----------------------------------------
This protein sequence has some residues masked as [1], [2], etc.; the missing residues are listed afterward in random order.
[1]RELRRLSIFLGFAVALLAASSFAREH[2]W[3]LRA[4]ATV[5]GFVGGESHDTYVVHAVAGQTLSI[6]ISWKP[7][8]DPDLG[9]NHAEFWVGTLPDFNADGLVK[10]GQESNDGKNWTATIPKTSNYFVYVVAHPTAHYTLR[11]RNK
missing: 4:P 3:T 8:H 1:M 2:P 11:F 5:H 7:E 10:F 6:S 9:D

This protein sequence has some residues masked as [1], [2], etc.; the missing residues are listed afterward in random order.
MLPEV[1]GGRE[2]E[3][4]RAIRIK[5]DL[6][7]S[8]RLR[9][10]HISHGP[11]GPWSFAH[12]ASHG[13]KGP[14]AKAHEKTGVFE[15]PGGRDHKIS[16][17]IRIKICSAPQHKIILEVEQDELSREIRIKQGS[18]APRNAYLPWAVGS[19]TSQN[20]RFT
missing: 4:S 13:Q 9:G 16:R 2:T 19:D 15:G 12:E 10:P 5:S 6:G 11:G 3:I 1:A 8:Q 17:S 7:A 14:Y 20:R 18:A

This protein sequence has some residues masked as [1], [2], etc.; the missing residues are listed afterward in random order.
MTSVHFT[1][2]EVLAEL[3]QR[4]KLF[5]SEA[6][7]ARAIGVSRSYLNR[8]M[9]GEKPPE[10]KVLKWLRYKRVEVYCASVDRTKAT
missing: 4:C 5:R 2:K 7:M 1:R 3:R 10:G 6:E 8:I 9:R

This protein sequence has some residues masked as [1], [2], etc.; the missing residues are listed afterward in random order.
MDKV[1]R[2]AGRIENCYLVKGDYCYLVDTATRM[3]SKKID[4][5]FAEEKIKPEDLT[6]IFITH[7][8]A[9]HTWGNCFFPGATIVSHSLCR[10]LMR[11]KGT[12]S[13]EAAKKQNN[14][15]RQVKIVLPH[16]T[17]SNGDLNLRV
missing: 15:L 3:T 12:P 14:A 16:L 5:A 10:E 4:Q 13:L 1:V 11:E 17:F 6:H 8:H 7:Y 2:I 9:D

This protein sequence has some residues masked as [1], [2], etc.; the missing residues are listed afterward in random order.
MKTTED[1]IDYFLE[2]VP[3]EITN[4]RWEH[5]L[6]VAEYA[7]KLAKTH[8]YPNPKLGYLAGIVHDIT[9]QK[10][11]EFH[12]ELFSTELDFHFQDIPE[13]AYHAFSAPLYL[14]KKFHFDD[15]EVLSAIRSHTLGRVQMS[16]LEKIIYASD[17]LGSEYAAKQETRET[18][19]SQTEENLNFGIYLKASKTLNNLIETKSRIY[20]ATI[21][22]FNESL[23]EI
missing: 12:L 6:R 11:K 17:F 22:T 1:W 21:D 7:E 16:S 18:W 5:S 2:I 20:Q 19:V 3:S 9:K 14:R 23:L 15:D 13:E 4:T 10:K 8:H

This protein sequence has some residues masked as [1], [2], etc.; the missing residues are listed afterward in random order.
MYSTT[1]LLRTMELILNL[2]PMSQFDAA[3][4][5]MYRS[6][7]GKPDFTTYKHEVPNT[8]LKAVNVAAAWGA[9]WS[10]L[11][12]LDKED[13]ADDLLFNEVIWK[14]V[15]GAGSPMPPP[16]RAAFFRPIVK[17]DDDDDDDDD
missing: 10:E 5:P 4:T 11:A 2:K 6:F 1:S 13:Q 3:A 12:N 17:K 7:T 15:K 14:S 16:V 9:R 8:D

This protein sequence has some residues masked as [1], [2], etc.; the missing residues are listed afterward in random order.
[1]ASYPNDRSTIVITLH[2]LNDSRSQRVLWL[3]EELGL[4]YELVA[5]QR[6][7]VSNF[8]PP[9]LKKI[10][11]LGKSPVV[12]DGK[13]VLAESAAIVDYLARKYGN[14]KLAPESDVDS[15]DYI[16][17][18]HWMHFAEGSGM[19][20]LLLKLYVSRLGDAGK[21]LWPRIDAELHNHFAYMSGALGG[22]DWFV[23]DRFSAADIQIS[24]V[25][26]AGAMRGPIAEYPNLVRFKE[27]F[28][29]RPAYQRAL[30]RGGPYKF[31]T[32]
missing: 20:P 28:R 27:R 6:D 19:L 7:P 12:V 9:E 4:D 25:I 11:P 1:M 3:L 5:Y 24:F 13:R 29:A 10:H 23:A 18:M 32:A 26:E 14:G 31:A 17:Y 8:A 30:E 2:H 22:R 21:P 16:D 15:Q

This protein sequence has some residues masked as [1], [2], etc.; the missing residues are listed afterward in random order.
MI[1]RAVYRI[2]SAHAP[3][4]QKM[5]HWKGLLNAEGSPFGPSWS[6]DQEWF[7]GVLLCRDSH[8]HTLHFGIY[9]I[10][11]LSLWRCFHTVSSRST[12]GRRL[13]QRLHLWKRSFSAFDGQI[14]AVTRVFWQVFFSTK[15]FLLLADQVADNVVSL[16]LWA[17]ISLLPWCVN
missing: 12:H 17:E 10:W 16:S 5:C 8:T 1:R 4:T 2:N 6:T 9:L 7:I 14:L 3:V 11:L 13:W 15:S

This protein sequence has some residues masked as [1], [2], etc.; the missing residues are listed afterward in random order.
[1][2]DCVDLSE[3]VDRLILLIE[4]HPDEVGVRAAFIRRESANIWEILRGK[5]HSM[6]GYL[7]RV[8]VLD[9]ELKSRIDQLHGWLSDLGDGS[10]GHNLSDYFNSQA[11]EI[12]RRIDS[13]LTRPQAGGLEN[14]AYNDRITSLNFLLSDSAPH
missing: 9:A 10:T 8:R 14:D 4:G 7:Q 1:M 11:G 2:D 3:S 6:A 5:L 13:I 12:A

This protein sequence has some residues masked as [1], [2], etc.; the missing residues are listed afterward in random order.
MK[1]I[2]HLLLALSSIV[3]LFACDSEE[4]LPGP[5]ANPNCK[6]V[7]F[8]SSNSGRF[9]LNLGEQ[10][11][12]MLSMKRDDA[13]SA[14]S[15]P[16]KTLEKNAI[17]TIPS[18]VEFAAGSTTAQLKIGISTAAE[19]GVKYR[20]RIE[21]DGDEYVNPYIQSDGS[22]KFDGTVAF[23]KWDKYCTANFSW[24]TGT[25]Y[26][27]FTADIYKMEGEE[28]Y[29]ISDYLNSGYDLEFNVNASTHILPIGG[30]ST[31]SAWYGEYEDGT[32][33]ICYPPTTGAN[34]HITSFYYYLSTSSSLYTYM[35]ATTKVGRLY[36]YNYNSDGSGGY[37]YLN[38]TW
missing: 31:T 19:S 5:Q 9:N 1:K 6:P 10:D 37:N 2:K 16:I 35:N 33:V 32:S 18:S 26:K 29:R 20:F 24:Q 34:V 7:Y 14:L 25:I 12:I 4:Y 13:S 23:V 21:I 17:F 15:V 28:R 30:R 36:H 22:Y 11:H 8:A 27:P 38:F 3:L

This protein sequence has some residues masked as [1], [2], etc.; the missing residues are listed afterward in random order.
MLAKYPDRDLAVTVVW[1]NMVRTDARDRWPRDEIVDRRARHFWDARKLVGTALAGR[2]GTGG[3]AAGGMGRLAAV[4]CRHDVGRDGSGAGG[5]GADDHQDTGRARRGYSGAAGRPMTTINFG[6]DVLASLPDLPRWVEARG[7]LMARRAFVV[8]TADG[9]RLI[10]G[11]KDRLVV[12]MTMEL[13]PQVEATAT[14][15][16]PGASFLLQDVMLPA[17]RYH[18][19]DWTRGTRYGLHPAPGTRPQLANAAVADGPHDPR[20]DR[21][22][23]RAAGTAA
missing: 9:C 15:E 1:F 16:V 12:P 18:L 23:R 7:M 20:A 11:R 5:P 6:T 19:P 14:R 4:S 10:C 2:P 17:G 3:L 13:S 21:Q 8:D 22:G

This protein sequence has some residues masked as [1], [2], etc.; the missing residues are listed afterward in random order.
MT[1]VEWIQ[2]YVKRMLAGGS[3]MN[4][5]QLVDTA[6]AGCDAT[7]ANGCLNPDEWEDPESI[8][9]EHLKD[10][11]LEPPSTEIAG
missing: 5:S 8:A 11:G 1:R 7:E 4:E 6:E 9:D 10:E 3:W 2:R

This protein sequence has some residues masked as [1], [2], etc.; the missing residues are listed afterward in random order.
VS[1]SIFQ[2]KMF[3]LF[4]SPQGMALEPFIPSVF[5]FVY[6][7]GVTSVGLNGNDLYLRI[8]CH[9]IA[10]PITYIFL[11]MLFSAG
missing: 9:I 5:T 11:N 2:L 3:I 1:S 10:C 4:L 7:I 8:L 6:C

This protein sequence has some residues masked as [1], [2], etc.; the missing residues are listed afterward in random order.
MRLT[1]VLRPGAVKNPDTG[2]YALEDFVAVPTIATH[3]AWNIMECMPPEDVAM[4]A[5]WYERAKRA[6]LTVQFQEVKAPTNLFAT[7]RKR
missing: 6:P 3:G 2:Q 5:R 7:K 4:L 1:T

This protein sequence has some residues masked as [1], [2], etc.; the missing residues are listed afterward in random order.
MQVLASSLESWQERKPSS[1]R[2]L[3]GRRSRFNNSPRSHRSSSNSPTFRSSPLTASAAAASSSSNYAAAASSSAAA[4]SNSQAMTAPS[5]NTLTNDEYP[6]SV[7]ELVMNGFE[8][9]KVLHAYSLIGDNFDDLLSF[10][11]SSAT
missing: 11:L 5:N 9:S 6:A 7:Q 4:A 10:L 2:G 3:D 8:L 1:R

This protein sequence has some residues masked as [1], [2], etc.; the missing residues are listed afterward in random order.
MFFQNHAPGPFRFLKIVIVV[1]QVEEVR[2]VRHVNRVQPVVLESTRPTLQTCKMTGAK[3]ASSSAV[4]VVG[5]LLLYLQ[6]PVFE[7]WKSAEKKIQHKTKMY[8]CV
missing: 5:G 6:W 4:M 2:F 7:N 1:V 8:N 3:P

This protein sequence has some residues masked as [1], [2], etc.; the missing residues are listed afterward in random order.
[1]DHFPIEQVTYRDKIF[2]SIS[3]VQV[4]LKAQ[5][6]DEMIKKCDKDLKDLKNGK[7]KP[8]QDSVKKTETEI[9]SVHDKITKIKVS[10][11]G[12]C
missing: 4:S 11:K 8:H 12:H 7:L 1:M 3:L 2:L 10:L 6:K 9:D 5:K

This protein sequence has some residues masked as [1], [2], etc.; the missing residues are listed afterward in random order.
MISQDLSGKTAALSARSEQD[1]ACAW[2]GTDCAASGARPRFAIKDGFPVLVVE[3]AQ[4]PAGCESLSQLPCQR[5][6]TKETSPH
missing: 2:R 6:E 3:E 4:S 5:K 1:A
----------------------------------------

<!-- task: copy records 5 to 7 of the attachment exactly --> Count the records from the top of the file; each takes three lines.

This protein sequence has some residues masked as [1], [2], etc.; the missing residues are listed afterward in random order.
MKTTED[1]IDYFLE[2]VP[3]EITN[4]RWEH[5]L[6]VAEYA[7]KLAKTH[8]YPNPKLGYLAGIVHDIT[9]QK[10][11]EFH[12]ELFSTELDFHFQDIPE[13]AYHAFSAPLYL[14]KKFHFDD[15]EVLSAIRSHTLGRVQMS[16]LEKIIYASD[17]LGSEYAAKQETRET[18][19]SQTEENLNFGIYLKASKTLNNLIETKSRIY[20]ATI[21][22]FNESL[23]EI
missing: 12:L 6:R 11:K 17:F 22:T 1:W 21:D 7:E 16:S 18:W 5:S 2:I 20:Q 19:V 3:S 9:K 14:R 23:L 15:D 13:E 4:T 10:K 8:H

This protein sequence has some residues masked as [1], [2], etc.; the missing residues are listed afterward in random order.
MYSTT[1]LLRTMELILNL[2]PMSQFDAA[3][4][5]MYRS[6][7]GKPDFTTYKHEVPNT[8]LKAVNVAAAWGA[9]WS[10]L[11][12]LDKED[13]ADDLLFNEVIWK[14]V[15]GAGSPMPPP[16]RAAFFRPIVK[17]DDDDDDDDD
missing: 10:E 5:P 4:T 11:A 2:K 6:F 1:S 13:Q 3:A 12:N 17:K 7:T 15:K 14:S 16:V 9:R 8:D

This protein sequence has some residues masked as [1], [2], etc.; the missing residues are listed afterward in random order.
[1]ASYPNDRSTIVITLH[2]LNDSRSQRVLWL[3]EELGL[4]YELVA[5]QR[6][7]VSNF[8]PP[9]LKKI[10][11]LGKSPVV[12]DGK[13]VLAESAAIVDYLARKYGN[14]KLAPESDVDS[15]DYI[16][17][18]HWMHFAEGSGM[19][20]LLLKLYVSRLGDAGK[21]LWPRIDAELHNHFAYMSGALGG[22]DWFV[23]DRFSAADIQIS[24]V[25][26]AGAMRGPIAEYPNLVRFKE[27]F[28][29]RPAYQRAL[30]RGGPYKF[31]T[32]
missing: 20:P 28:R 27:R 6:D 19:L 7:P 12:V 9:E 4:D 25:I 11:P 1:M 3:L 5:Y 24:F 13:R 29:A 10:H 23:A 18:M 32:A 26:E 14:G 31:A 17:Y 8:A 30:E 2:H 22:R 21:P 16:D 15:Q